Search engine optimization. What a buzzword. Most people have heard of it, some marketers may have touched it, but there are very few people with a true understand what a real SEO strategy entails.
“But Carly, SEO is basic stuff,” you might say. “I know how to optimize for Google, write meta descriptions, keywords, yadda yadda. I can just plug in Yoast and call it a day, can’t I?”
Wrong. So very badly, my friend.
SEO is more complex than you probably think because it is constantly evolving. I didn’t want to be late, so I signed up for the Moz SEO Essentials Certificate Classes. If you are looking to upgrade your marketing knowledge and avoid becoming an SEO dinosaur, I highly recommend it. But if you want to save time and money, stick with me as I roam the world of SEO.
What exactly is SEO?
We’ll start with the basics. Moz defines search engine optimization as “the practice of increasing the amount and quality of traffic to your website via organic search engine results. “
Okay, so what does this actually mean? Let’s break it down a bit further. Getting tons of website traffic is great, but what you really want is quality traffic – relevant prospects who are genuinely interested in what you are offering. There are many ways to get users to your websites, like display ads and direct links, but SEO focuses on organic traffic from Google, DuckDuckGo, Bing, and other search engines (seriously, some people Actually use Bing).
How it works
While you may think of Google as the mysterious genius who can answer all of your questions, there is a lot that can be done to put together this magical list of search results. Google is constantly sending out Googlebot bots to find what pages exist on the web. These little robots crawl known sites and find new ones through links. Then they index what they found. They try to understand content by looking at page titles, keywords, and formatting structure. Using all of this information, Google serves and ranks specific pages based on a user’s search query.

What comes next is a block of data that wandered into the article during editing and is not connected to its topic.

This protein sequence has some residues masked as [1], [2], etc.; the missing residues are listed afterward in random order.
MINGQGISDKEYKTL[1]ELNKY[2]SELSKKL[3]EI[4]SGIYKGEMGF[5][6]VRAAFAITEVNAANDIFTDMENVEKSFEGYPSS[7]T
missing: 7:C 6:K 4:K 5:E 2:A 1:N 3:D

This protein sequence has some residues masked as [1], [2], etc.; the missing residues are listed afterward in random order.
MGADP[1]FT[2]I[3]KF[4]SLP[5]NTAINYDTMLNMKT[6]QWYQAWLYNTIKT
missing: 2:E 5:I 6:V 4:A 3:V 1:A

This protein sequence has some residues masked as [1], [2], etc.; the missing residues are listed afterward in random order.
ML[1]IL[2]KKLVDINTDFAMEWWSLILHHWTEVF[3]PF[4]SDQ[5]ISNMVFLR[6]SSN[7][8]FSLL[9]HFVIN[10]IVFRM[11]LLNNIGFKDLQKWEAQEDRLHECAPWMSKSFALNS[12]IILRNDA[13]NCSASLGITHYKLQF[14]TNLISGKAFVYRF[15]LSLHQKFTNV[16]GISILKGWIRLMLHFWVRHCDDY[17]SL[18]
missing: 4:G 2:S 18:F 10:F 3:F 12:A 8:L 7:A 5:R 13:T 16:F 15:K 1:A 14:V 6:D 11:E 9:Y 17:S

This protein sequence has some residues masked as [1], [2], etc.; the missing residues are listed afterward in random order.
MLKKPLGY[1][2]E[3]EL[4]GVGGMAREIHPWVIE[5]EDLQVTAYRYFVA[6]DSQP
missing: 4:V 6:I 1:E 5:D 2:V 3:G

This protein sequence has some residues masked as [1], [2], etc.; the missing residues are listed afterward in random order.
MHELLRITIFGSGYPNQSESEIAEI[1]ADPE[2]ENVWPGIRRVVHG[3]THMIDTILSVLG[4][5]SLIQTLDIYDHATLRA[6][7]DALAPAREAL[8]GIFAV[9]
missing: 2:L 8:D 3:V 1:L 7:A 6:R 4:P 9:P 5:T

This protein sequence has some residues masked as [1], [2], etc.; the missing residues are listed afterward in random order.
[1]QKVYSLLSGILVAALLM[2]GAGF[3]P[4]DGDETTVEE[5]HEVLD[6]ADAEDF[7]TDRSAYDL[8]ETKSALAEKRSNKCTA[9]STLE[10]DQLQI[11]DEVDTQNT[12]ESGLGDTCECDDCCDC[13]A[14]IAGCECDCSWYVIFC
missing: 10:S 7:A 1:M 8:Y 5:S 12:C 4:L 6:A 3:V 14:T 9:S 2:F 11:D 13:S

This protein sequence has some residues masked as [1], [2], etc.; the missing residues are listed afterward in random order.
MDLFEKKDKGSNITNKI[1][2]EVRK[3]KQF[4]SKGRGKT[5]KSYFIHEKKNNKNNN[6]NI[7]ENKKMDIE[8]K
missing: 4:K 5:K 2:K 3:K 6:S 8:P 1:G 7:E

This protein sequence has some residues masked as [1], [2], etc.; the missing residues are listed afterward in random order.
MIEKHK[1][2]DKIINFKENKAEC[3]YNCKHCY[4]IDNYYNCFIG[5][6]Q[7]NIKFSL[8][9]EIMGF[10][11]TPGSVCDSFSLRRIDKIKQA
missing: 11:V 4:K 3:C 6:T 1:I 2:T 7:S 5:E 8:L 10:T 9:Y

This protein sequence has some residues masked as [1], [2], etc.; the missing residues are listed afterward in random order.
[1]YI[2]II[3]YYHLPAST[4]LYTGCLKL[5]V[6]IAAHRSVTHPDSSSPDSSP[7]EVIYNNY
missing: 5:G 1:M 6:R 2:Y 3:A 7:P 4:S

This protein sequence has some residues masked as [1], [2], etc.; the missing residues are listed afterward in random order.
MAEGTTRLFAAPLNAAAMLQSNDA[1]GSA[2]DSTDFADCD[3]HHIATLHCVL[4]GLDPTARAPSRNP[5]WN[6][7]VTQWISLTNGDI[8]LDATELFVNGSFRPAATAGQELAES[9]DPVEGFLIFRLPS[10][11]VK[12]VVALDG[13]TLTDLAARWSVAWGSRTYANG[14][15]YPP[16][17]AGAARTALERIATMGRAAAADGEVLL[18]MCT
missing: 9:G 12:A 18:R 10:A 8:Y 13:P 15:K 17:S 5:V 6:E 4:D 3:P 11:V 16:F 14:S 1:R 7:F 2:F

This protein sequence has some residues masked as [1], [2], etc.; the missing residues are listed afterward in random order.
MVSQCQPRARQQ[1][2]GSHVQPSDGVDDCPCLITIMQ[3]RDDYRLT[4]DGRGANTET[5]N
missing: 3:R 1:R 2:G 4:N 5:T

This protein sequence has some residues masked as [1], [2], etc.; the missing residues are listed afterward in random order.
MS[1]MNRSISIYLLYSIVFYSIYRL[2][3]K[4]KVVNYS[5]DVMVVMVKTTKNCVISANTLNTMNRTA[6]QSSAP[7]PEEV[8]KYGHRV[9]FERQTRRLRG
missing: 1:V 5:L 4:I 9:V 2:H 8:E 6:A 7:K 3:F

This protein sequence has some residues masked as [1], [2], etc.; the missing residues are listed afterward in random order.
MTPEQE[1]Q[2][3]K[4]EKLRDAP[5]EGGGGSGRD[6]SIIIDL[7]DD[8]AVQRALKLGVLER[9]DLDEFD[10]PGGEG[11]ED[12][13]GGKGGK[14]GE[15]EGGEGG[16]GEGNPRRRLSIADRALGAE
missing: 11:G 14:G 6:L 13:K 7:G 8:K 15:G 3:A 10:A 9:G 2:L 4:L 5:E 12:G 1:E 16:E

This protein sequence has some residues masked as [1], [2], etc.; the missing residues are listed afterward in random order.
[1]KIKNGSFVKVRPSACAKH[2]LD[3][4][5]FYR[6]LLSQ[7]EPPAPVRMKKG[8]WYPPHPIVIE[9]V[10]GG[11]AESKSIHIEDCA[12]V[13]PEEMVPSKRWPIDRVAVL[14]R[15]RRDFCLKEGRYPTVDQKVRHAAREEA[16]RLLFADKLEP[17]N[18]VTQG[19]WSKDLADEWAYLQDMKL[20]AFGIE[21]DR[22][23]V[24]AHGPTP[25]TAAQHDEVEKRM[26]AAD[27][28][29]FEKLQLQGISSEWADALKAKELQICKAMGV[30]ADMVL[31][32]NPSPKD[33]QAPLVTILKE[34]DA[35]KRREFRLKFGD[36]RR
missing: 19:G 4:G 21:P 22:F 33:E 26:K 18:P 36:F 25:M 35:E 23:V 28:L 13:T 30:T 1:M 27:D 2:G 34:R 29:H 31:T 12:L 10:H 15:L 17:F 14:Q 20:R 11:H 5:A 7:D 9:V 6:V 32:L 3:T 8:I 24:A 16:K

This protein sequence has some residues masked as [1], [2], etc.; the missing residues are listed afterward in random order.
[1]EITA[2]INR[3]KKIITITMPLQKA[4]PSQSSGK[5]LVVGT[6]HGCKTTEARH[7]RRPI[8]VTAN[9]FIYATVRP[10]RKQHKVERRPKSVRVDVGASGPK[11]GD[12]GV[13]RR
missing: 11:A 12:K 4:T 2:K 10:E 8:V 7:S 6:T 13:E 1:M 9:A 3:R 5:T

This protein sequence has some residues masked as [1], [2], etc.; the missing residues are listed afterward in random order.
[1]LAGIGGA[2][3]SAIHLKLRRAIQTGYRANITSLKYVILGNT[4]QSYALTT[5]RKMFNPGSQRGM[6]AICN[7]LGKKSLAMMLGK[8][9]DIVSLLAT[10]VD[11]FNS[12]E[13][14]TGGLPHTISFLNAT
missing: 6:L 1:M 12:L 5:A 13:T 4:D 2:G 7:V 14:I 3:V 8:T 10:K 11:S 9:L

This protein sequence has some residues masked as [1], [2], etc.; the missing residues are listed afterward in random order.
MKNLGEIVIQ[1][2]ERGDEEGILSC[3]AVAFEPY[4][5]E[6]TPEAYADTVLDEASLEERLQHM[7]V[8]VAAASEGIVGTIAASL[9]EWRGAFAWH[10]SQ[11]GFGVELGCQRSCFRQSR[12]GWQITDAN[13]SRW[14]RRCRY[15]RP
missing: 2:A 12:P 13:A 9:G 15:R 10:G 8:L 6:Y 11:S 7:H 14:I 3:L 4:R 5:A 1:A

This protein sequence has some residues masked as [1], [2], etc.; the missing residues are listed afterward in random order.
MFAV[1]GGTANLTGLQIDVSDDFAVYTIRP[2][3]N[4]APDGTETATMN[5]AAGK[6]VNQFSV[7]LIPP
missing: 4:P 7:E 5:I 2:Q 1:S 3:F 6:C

Google is estimated to use more than 200 ranking factors to determine where your page lands in the search results. Ultimately, good SEO will help you stick to these factors.
Properly implement an SEO strategy
Good SEO starts with a good strategy. Moz suggests you stick to their proven methodology, which includes 5 steps: Research, Audit, Optimize, Amplify, and Iterate. Where many marketers go wrong is that they jump straight to Optimize, as it contains the most important tasks like titles, URL slugs, descriptions, and other metadata. While these things are important and very valuable, they are only a small piece of the puzzle!
If there’s one takeaway from this blog, let it be this one: Do not skip the Research and Audit steps. Conducting proper keyword research will lay a solid foundation for the rest of your strategy. Not only is this a great exercise to see where your brand stands in a competitive industry, but it will also help set the stage for the creation of new web content and give a comprehensive view of your strengths and weaknesses at different stages of the process. the funnel.
Keyword research for dummies
One of the easiest ways to build a good keyword list is to create a matrix, Mr. Anderson. You can start by creating a grid sorted by sales funnel and semantic topics. Some example topics may be your buyer’s needs, buyer’s personalities, or product / service line.